PHILOSOPHICAL CLEAN-UP. Tom Friedman says the Bush administration "tried to make history on the cheap. But you can't will the ends without willing the means. That is Strategic Theory 101, and ignoring it is not just some 'tactical error.'" It's not Strategic Theory 101, it's Philosophy 101 (or, in my case, Philosophy 168) -- Friedman's quoting Immanuel Kant here, not a military strategist.
Moreover, the upshot of that doctrine is to cut against Friedman, not Rumsfeld. The point is that if you will an end -- the liberation of Iraq by force of American arms -- you're committed to taking responsibility, morally, for the means your end necessarily entails. Meaning, in this case, the unilateral invasion of Iraq overseen by the actual government of the United States deploying the resources that were actually at its disposal. Subscribers will recall Harold Meyerson's Friedman section in his war pundits article spelling how far off this mark Friedman's been.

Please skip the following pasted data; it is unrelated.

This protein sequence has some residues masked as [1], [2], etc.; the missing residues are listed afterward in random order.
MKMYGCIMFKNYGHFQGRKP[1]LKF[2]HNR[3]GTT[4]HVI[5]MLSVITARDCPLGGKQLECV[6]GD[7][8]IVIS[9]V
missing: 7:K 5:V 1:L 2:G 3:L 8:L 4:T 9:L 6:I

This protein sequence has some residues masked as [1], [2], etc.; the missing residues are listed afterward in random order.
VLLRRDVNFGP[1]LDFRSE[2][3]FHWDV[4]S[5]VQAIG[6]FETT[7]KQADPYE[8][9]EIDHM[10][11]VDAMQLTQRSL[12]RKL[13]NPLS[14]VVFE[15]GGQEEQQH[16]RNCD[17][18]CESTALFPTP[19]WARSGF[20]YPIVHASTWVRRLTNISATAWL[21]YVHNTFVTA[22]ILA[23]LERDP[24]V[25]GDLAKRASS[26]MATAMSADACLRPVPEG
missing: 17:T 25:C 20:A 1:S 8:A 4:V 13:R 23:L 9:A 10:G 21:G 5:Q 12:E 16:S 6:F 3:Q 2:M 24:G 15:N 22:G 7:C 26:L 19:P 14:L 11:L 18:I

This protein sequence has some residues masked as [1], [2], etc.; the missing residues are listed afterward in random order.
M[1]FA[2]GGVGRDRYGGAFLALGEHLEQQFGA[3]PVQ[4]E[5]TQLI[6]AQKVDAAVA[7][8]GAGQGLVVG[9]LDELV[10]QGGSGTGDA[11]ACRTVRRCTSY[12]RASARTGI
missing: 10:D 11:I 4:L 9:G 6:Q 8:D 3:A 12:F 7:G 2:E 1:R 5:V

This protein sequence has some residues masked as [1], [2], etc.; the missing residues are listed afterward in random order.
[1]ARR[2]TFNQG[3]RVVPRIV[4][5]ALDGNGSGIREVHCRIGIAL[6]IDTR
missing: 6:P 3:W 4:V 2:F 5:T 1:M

You may also like
You need to be logged in to comment.
(If there's one thing we know about comment trolls, it's that they're lazy)